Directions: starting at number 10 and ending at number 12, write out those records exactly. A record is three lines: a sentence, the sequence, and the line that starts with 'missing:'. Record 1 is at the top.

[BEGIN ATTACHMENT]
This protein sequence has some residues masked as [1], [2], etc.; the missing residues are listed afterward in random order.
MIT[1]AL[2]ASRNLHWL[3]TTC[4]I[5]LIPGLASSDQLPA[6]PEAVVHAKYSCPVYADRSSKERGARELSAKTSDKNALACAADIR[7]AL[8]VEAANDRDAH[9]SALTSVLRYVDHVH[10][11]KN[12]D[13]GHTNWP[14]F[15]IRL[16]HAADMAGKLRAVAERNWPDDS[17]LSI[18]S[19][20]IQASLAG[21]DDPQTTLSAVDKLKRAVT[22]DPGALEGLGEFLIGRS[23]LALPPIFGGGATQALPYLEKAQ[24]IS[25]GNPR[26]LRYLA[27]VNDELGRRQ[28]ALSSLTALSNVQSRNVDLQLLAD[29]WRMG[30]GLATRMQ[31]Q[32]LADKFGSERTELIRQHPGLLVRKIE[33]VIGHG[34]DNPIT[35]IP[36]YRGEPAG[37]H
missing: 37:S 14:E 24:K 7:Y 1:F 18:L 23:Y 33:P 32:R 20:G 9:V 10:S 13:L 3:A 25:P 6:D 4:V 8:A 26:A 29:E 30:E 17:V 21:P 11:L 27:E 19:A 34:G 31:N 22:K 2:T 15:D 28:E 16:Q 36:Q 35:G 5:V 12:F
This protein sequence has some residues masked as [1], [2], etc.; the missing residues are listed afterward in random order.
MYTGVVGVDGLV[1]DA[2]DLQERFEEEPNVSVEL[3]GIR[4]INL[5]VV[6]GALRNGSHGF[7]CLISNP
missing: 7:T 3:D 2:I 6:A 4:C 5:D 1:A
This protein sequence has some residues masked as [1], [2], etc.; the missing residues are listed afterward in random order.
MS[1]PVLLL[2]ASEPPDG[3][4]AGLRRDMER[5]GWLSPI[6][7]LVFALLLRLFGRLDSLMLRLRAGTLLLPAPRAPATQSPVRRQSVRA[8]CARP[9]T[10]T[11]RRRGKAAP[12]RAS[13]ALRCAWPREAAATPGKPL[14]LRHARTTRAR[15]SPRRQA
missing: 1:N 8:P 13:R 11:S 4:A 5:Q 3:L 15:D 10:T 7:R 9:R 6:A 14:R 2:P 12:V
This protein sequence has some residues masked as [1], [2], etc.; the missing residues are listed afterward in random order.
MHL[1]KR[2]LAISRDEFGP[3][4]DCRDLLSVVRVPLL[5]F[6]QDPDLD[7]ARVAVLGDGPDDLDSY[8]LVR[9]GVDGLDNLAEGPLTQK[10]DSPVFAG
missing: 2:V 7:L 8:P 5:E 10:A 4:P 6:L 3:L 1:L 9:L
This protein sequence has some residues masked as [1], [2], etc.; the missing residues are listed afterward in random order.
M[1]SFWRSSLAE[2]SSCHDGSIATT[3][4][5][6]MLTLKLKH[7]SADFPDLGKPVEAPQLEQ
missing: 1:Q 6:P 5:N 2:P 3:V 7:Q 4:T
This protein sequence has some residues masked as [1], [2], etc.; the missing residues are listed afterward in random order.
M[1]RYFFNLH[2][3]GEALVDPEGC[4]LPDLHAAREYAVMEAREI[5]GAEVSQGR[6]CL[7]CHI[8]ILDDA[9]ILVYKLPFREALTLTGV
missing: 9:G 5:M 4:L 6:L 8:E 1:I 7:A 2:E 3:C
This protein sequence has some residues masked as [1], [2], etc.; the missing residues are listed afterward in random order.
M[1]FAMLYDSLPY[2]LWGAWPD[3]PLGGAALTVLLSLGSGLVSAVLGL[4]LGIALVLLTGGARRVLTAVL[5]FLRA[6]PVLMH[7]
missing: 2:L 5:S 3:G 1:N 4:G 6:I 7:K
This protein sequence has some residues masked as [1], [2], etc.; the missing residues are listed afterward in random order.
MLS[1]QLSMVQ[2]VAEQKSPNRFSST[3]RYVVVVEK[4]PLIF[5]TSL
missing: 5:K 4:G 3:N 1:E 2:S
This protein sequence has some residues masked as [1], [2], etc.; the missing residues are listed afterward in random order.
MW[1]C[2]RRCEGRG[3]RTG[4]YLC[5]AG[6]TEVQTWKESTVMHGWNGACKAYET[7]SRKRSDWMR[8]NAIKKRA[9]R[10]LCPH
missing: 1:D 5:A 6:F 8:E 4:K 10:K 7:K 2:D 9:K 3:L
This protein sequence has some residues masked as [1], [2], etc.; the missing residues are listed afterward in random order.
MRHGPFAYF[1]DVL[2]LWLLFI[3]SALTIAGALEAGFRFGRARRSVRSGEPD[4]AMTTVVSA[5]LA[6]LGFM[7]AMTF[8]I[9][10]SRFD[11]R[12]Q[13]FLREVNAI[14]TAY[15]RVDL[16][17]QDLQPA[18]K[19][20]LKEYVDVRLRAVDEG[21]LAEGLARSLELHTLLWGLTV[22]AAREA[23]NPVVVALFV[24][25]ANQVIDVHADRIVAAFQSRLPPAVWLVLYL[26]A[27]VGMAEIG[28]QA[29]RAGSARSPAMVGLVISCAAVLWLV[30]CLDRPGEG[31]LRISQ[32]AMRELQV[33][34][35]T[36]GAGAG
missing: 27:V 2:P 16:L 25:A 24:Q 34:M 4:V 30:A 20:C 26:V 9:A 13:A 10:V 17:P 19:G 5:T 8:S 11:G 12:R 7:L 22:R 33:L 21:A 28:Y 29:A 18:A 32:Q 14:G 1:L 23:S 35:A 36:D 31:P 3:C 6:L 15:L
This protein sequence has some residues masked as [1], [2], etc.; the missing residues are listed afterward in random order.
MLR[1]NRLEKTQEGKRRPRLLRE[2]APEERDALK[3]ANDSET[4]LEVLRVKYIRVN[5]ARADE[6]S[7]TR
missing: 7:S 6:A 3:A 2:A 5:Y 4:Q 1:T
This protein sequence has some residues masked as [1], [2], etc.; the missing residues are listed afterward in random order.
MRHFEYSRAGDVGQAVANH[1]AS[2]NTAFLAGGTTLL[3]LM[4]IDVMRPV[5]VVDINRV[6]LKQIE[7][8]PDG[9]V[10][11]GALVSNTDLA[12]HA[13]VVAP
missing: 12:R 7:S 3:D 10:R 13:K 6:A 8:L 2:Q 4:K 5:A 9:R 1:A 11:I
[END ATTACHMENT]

This protein sequence has some residues masked as [1], [2], etc.; the missing residues are listed afterward in random order.
MRHGPFAYF[1]DVL[2]LWLLFI[3]SALTIAGALEAGFRFGRARRSVRSGEPD[4]AMTTVVSA[5]LA[6]LGFM[7]AMTF[8]I[9][10]SRFD[11]R[12]Q[13]FLREVNAI[14]TAY[15]RVDL[16][17]QDLQPA[18]K[19][20]LKEYVDVRLRAVDEG[21]LAEGLARSLELHTLLWGLTV[22]AAREA[23]NPVVVALFV[24][25]ANQVIDVHADRIVAAFQSRLPPAVWLVLYL[26]A[27]VGMAEIG[28]QA[29]RAGSARSPAMVGLVISCAAVLWLV[30]CLDRPGEG[31]LRISQ[32]AMRELQV[33][34][35]T[36]GAGAG
missing: 27:V 2:P 16:L 25:A 24:Q 34:M 4:V 30:A 20:C 26:V 9:A 13:A 10:V 17:P 19:G 5:T 8:S 11:G 12:R 7:L 22:R 33:L 21:A 28:Y 29:A 18:A 32:Q 14:G 1:L 23:S 35:A 36:D 31:P 3:C 6:L 15:L
This protein sequence has some residues masked as [1], [2], etc.; the missing residues are listed afterward in random order.
MLR[1]NRLEKTQEGKRRPRLLRE[2]APEERDALK[3]ANDSET[4]LEVLRVKYIRVN[5]ARADE[6]S[7]TR
missing: 7:S 6:A 3:A 2:A 5:Y 4:Q 1:T
This protein sequence has some residues masked as [1], [2], etc.; the missing residues are listed afterward in random order.
MRHFEYSRAGDVGQAVANH[1]AS[2]NTAFLAGGTTLL[3]LM[4]IDVMRPV[5]VVDINRV[6]LKQIE[7][8]PDG[9]V[10][11]GALVSNTDLA[12]HA[13]VVAP
missing: 12:R 7:S 3:D 10:R 13:K 6:A 8:L 2:Q 4:K 5:A 9:R 1:A 11:I